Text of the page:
For Stefano Pilati, there is power in protection - his Yves Saint Laurent collection was resolutely covered up, dresses swathing the body high on the collarbone, transparent plastic coating fabrics, a golden charm of YSL silhouette past hanging around the neck as talisman. Power and protection are both words with distinct religious subtext, and with wimples, chatelaines and a predominantly pious palette of black, the collection was undeniably flavoured with a religious subtext. It may have all been in the eye of the beholder rather than the intentions of the creator - certainly for many women, Yves Saint Laurent is tantamount to a religion, in the same way that Dior and Balenciaga were couture's chapels in the 1950s. What better protection from the vagaries of fashion than retreat into style - the house of Saint Laurent is practically the patron saint of that. Pilati seemed to be tackling, even grappling, this legacy. There was something savage in slicing the armpits out of Le Smoking and allowing the arms to emerge, something brutal in carving hunks out of perfectly-sewn hems. Was it deprecating, or merely distancing? Regardless, this show had a raw power that was truly compelling.
If London gave the first inklings of a move against the minimal and Milan solidified said insurgence, at Paris they were hammering on the doors of the Bastille. Riccardo Tisci's Givenchy collection combined the best of both sides, with elaborations of pattern and crusted decoration sitting alongside some of the leanest, meanest tailoring of any fashion week. It was about skiing and scuba - witness fluttering ostrich fronds like sea anemones, fold-over neoprene corsets like unzipped wetsuits, remastered alpine knits, and a consciousness of the body both those pursuits entail. At the same time, I saw the eighteenth century in the baroque, scrolling patterns of the knitwear and elaborate embroidery, slits and slats opening onto lace, and the macabre touch of those chopped-up neoprenes and ribbons worn á la guillotine.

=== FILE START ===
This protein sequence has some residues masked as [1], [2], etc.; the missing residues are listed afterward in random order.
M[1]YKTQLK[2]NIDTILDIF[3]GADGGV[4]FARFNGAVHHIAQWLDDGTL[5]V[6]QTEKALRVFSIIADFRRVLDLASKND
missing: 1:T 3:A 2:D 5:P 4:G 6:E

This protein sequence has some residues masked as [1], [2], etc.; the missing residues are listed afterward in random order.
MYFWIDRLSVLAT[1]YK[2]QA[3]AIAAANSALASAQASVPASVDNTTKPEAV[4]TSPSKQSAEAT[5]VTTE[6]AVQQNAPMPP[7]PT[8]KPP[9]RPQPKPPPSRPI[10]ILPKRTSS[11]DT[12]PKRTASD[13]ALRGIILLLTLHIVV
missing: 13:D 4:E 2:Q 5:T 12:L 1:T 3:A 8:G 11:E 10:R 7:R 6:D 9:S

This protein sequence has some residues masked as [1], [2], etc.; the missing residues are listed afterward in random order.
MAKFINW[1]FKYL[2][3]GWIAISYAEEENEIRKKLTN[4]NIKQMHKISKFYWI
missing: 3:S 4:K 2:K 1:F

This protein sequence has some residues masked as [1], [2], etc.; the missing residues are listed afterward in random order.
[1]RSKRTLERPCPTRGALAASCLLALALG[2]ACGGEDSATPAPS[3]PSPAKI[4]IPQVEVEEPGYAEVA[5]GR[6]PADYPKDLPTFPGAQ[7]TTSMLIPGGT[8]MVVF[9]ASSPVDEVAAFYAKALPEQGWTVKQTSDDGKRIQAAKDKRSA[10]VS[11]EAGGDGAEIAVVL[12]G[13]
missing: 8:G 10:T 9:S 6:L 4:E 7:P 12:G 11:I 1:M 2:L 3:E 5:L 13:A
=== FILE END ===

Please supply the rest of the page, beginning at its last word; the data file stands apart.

Were these garments a wilful riposte to reductionism? The urge to rebel was certainly there in the devil-may-care maximalism of Christophe Decarnin at Balmain and the fly-by-the-seat-of-your-pants fantasia of John Galliano, but it seems fitting that it was Alexander McQueen who lead the charge to escape. An haute couture hooligan with utmost respect but never slavish reverence for the history of his craft, McQueen always was a rebel with a cause, and never happy to go with the flow. His final collection, all flash and dazzle, was the very epitome of power, of irrepressible creative power taking flight. At the same time, for all the joy in McQueen's invigorating creativity, in the transcendent imagery of angels and overflowing embroidered riches cascading across crimson and white satin, these clothes were tempered with sadness. Not only grief at McQueen's own passing, but a certain melancholy in the clothing themselves - a mere fragment of what this collection was meant to be, each piece cut by McQueen himself and completed by his team in the aftermath of his sudden suicide. There was an odd retrospective slant to these garments, not exactly unusual in fashion (especially this season), but in hindsight they make the collection an eerie summary of McQueen's approach to beauty. Hieronymus Bosch paintings emblazoned across bodices recall his mid-nineties collections, printing Old Master images onto startlingly modern clothes; likewise gilded feathers and gold-flecked tulle reminiscent of his ill-fated debut for Givenchy, showcasing his mastery of couture technique in ostensibly ready-to-wear clothing. The silhouettes, the intricate, ornate digitised geometrics folded around the body, were elaborations of themes he pushed for the past few seasons. The idea of woman as angel, as icon, transformed through fashion into something greater and more powerful, was a concept that informed ever piece of clothing he ever designed. 'I design clothes because I don’t want women to look all innocent and naïve, because I know what can happen to them. I want women to look stronger' McQueen once stated. His legacy is that he achieved it.